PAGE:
Wednesday, October 17, 2018

Return To Fifty One Kitchen

For those of you really keep close track of what I write, the title of this piece is a puzzle since I never wrote about an initial visit to Fifty One Kitchen in Culver City, aside from posting an Instagram/Twitter picture of their xiaolongbao a few weeks ago.  However when you realize that Fifty One Kitchen is the successor to Ooak Kitchen, which was operated at the same location under the same management, then this article will now make sense.

The occasion for this return was the re-grand opening of Fifty One Kitchen which was marked by a reception, red carpet and everything.

Six months ago I wrote about the opening of Ooak Kitchen describing how this Guangzhou based vegetarian restaurant decided to open up in Culver City, instead of the San Gabriel Valley.  This was particularly significant since Ooak Kitchen may well be the first Guangzhou based Chinese restaurant to open up in the Los Angeles area.  A few weeks later, the restaurant added a summertime vegetarian dim sum menu of a handful of items.  However just as quickly they seemed to backpedal as by mid-summer they changed the exclusively vegetarian menu into a mix of vegetarian and regular Chinese dishes, including matching the vegetarian dim sum with real versions of the same item.  And just days later, with the same new menu, they changed the name of the restaurant to Fifty One Kitchen.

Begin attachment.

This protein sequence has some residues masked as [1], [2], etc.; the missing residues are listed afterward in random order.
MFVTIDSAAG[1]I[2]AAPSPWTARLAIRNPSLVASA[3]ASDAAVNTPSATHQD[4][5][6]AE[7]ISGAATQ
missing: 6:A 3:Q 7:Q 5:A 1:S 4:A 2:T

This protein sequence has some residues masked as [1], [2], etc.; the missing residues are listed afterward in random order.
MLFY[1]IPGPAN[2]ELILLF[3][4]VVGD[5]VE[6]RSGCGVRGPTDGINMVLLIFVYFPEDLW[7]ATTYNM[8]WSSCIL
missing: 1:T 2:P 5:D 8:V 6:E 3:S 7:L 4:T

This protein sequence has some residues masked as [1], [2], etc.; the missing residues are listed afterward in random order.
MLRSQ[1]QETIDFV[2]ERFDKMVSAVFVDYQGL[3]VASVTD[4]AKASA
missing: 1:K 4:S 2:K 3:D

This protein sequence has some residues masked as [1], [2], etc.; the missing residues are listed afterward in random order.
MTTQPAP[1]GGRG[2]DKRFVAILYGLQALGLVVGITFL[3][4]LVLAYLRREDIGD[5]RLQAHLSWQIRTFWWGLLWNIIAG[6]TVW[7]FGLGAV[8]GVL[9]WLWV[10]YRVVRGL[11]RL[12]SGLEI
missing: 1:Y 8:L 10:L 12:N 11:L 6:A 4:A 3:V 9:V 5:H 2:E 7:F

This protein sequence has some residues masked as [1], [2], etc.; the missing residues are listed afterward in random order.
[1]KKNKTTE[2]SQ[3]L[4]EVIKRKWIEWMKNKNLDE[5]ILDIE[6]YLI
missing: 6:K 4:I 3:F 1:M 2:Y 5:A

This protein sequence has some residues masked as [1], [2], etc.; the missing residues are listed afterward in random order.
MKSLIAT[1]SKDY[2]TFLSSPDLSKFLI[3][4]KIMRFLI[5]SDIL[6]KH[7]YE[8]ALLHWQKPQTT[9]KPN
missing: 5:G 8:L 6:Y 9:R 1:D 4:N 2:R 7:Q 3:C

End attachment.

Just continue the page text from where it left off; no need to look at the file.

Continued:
Getting a good sample of items at the grand re-opening reception, clearly there is talent in the kitchen.  The spicy shrimp with tea leaves, a new dish not on the menu, was fantastic, and the ha gow was as good as it gets.  With a number of other good items, having an occasional dinner in lieu of driving out to the San Gabriel Valley is a no brainer.  But Fifty One Kitchen continues to face the same dilemma as Ooak Kitchen did--who is their target audience?  Is it the local Chinese American community, which surprised me with their representation in my past visits, or is it Culver City locals?  Not to say that you can't serve both, but the menu is not terribly extensive, and furthermore split among various Chinese regional cuisines, so the choices for any one particular category of diner may be limited.  Then throw in something like their orange chicken, while certainly a well prepared dish, struck me as really being orange flavored rotisserie chicken, and it's hard to figure things out. I certainly hope they do, because having a good Chinese restaurant in Culver City is a really nice thing and there aren't very many Guangzhou based Chinese restaurants operating in this part of the world..

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